Scooping Poop

“Pick up your dogs’ droppings.”

I’ve seen the street signs for years, but I always thought it was the yuck factor.   As I’ve grown up and gone through high school biology, I’ve learned that it’s not just the yuck factor, it’s also the sick factor.  Dog waste on the sidewalk is a significant contributing factor to the spread many disease, bacteria and protozoa.  Some of the common pathogens are tapeworms, roundworms, cryptosporidium, salmonella, e.coli, parvovirus and many others.

One of the worst culprits is the tapeworm.  They are the single most common infection transmitted by discarded dog poop in United States.
Tapeworms are caused by the ingestion of flea larvae, but also can be caused if an owner tracks flea larvae-contaminated dog poo into the house and a pet is exposed.  In the veterinary clinic I work at during the summers, tapeworms are commonly referred to as rice worms.  They’re easily treated with flea preventative and tapeworm treatment, but even more easily prevented by properly disposing of animal poop.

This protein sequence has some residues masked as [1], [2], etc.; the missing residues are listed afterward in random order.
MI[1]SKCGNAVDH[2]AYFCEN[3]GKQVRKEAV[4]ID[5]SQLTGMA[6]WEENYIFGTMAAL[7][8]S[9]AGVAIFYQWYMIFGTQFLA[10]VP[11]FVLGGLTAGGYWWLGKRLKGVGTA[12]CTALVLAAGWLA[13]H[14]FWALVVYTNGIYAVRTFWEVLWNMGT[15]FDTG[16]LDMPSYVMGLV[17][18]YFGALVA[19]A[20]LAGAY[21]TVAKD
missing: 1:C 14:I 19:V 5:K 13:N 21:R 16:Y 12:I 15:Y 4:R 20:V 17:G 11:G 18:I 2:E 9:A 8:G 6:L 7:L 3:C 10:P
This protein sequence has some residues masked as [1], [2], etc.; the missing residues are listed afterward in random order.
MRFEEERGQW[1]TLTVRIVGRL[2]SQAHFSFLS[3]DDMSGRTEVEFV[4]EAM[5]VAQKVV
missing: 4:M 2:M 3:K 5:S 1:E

Doggie doo is also an environmental pollutant.  If the waste is not picked up it will run into the sewers with the rain.  This leads to contaminated streams and seawater.

According to the American Pet Products Manufacturers Association, Americans owned 68 million dogs in 2000, and 40% of these dogs were large dogs over 40 pounds.  This adds up to a large mess if owners don’t clean up after their pets.

Pet poop is a problem, but what’s the solution?  Many cities have laws concerning scooping poo.  Most states will issue a ticket ranging from $25 to $200 for leaving a dog’s business on the sidewalk.  Australia has even gone so far as to have their own plain clothes poop police approaching irresponsible owners to change their behavior.

How do we take care of it?  Common recommendations are to carry a “doggie doo-doo” sack along when taking a pet out for a walk.  Using flea preventative will help prevent a pet from developing tapeworms from ingesting any flea larvae on their own skin, but they are still susceptible to flea larvae in the environment.  Annual distemper/parovirus vaccinations from a licensed veterinarian will help protect dogs from parvovirus, which is spread through fecal material.

Most importantly, wash your hands after picking up animal waste.  Otherwise get ready for those tapeworms.